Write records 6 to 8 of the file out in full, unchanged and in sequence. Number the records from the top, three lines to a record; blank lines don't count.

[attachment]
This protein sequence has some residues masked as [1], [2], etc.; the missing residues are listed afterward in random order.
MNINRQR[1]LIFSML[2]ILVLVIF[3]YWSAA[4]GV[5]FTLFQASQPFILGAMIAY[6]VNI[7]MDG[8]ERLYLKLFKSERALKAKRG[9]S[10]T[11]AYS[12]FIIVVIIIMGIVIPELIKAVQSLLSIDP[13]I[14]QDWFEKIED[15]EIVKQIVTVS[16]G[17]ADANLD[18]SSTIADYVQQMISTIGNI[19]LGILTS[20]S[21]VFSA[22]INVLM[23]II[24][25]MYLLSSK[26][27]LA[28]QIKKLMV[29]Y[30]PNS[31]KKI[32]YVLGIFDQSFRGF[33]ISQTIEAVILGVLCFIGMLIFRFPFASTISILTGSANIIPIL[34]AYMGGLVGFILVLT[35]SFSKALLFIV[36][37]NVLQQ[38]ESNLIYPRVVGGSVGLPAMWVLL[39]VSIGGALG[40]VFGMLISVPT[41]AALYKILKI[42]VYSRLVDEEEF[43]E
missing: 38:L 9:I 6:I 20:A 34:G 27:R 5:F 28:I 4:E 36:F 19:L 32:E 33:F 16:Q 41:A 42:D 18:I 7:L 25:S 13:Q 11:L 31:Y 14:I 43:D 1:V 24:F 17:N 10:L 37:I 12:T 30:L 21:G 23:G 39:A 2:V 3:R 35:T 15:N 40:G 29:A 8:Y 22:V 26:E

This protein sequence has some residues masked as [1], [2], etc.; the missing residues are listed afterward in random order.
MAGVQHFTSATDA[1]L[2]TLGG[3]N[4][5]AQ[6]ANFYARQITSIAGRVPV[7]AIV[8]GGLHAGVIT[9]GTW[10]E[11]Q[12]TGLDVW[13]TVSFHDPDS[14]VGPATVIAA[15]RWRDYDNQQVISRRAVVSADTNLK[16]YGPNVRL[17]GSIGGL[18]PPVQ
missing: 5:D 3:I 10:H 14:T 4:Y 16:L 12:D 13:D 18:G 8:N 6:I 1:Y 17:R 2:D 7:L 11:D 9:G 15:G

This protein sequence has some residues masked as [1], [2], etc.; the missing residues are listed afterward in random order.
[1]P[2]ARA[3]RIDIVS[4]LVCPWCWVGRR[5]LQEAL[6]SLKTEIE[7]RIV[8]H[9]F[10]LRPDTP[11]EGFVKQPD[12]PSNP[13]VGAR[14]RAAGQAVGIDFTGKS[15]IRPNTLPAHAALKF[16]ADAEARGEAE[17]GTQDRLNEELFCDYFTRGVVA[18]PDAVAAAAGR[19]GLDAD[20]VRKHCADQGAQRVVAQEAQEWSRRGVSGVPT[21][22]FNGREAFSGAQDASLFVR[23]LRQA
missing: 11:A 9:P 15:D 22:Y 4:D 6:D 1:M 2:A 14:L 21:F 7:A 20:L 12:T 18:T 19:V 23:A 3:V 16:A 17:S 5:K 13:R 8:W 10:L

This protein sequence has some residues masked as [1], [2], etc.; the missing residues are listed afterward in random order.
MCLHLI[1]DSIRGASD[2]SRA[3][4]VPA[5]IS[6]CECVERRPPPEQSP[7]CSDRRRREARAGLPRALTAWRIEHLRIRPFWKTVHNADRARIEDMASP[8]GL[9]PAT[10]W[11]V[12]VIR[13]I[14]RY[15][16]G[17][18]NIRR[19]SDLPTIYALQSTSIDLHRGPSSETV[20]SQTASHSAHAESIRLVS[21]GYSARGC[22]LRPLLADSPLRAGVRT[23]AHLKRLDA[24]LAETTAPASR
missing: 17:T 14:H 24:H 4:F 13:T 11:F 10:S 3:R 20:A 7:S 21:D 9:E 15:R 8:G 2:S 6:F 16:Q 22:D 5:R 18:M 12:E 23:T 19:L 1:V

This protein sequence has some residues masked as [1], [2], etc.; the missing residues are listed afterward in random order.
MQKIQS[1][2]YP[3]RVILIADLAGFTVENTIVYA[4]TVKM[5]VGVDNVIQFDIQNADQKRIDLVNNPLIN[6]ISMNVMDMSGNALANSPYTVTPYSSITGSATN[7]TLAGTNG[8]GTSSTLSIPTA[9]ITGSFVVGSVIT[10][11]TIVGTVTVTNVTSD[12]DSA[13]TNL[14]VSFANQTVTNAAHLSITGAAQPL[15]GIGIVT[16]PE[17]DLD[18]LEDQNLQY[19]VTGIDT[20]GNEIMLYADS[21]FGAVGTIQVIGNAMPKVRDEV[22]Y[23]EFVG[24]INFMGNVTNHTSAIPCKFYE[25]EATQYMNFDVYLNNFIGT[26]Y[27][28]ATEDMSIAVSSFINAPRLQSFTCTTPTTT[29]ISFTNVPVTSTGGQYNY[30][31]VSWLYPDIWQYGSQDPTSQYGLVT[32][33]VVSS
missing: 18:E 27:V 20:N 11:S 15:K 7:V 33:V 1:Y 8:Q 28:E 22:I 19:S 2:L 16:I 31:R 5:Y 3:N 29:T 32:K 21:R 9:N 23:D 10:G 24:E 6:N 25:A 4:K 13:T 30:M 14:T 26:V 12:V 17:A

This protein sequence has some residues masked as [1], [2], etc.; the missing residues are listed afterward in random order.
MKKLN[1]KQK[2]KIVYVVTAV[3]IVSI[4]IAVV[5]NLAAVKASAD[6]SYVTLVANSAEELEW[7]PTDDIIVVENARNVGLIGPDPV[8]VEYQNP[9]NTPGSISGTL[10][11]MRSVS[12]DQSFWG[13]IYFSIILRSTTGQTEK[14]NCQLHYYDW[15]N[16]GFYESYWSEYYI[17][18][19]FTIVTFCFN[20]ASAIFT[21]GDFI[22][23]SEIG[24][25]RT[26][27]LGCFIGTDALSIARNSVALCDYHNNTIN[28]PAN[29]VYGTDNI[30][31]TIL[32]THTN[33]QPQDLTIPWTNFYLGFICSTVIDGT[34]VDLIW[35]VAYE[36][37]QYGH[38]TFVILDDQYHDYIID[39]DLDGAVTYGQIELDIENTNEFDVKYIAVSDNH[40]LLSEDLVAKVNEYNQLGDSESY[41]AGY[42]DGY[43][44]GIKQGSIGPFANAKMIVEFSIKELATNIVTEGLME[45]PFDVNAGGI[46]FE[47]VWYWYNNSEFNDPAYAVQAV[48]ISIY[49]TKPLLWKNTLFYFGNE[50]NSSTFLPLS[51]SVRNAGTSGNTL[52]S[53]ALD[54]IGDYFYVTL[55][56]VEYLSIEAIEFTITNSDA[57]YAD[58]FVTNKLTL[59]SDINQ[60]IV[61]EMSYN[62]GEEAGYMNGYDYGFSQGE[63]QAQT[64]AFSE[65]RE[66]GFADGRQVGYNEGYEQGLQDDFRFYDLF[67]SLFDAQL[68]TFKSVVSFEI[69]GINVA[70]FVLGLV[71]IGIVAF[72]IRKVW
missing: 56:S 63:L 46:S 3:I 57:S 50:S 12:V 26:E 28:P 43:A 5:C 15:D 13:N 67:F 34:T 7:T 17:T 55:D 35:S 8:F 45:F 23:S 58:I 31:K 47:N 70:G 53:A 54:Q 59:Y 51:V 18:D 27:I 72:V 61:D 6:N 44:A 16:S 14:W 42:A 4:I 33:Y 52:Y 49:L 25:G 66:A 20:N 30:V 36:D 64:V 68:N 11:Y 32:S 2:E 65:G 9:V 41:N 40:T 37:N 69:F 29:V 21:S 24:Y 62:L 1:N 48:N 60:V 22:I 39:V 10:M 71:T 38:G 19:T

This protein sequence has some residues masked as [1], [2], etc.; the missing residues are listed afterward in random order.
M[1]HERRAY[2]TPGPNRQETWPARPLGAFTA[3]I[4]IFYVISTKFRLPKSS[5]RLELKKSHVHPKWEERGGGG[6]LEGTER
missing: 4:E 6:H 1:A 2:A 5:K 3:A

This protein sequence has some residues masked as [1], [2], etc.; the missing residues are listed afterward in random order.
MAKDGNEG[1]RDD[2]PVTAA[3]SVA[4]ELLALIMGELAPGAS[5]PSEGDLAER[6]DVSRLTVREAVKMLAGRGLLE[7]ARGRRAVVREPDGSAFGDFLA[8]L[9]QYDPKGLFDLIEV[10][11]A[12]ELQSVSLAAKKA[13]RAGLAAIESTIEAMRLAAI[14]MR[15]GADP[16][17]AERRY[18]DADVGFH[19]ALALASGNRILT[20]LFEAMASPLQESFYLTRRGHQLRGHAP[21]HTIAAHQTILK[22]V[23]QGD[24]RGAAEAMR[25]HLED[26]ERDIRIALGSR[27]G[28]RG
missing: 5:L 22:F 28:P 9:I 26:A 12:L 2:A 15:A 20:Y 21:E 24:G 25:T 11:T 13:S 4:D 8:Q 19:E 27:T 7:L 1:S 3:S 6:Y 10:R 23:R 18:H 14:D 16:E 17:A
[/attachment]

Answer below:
This protein sequence has some residues masked as [1], [2], etc.; the missing residues are listed afterward in random order.
MKKLN[1]KQK[2]KIVYVVTAV[3]IVSI[4]IAVV[5]NLAAVKASAD[6]SYVTLVANSAEELEW[7]PTDDIIVVENARNVGLIGPDPV[8]VEYQNP[9]NTPGSISGTL[10][11]MRSVS[12]DQSFWG[13]IYFSIILRSTTGQTEK[14]NCQLHYYDW[15]N[16]GFYESYWSEYYI[17][18][19]FTIVTFCFN[20]ASAIFT[21]GDFI[22][23]SEIG[24][25]RT[26][27]LGCFIGTDALSIARNSVALCDYHNNTIN[28]PAN[29]VYGTDNI[30][31]TIL[32]THTN[33]QPQDLTIPWTNFYLGFICSTVIDGT[34]VDLIW[35]VAYE[36][37]QYGH[38]TFVILDDQYHDYIID[39]DLDGAVTYGQIELDIENTNEFDVKYIAVSDNH[40]LLSEDLVAKVNEYNQLGDSESY[41]AGY[42]DGY[43][44]GIKQGSIGPFANAKMIVEFSIKELATNIVTEGLME[45]PFDVNAGGI[46]FE[47]VWYWYNNSEFNDPAYAVQAV[48]ISIY[49]TKPLLWKNTLFYFGNE[50]NSSTFLPLS[51]SVRNAGTSGNTL[52]S[53]ALD[54]IGDYFYVTL[55][56]VEYLSIEAIEFTITNSDA[57]YAD[58]FVTNKLTL[59]SDINQ[60]IV[61]EMSYN[62]GEEAGYMNGYDYGFSQGE[63]QAQT[64]AFSE[65]RE[66]GFADGRQVGYNEGYEQGLQDDFRFYDLF[67]SLFDAQL[68]TFKSVVSFEI[69]GINVA[70]FVLGLV[71]IGIVAF[72]IRKVW
missing: 56:S 63:L 46:S 3:I 57:S 50:S 12:V 26:E 28:P 43:A 5:C 15:D 13:N 67:F 34:T 7:T 17:T 55:D 35:S 8:F 45:F 23:S 58:I 31:K 47:N 70:G 53:A 54:Q 59:Y 51:V 18:D 27:I 72:V 61:D 6:N 44:A 16:S 14:W 42:A 4:I 33:Y 52:Y 49:L 25:G 66:A 20:N 30:V 36:D 64:V 68:N 11:Y 32:S 2:E 65:G 9:V 41:N 40:T 37:N 69:F 29:V 21:S 24:Y 62:L 1:N 48:N 60:V 22:I 39:V 10:M 71:T 38:G 19:T

This protein sequence has some residues masked as [1], [2], etc.; the missing residues are listed afterward in random order.
M[1]HERRAY[2]TPGPNRQETWPARPLGAFTA[3]I[4]IFYVISTKFRLPKSS[5]RLELKKSHVHPKWEERGGGG[6]LEGTER
missing: 4:E 6:H 1:A 2:A 5:K 3:A

This protein sequence has some residues masked as [1], [2], etc.; the missing residues are listed afterward in random order.
MAKDGNEG[1]RDD[2]PVTAA[3]SVA[4]ELLALIMGELAPGAS[5]PSEGDLAER[6]DVSRLTVREAVKMLAGRGLLE[7]ARGRRAVVREPDGSAFGDFLA[8]L[9]QYDPKGLFDLIEV[10][11]A[12]ELQSVSLAAKKA[13]RAGLAAIESTIEAMRLAAI[14]MR[15]GADP[16][17]AERRY[18]DADVGFH[19]ALALASGNRILT[20]LFEAMASPLQESFYLTRRGHQLRGHAP[21]HTIAAHQTILK[22]V[23]QGD[24]RGAAEAMR[25]HLED[26]ERDIRIALGSR[27]G[28]RG
missing: 5:L 22:F 28:P 9:I 26:A 12:L 2:A 15:A 20:Y 21:E 24:G 25:T 11:T 13:S 4:D 8:Q 19:E 27:T 7:L 1:S 3:S 6:Y 10:R 23:R 18:H 14:D 16:E 17:A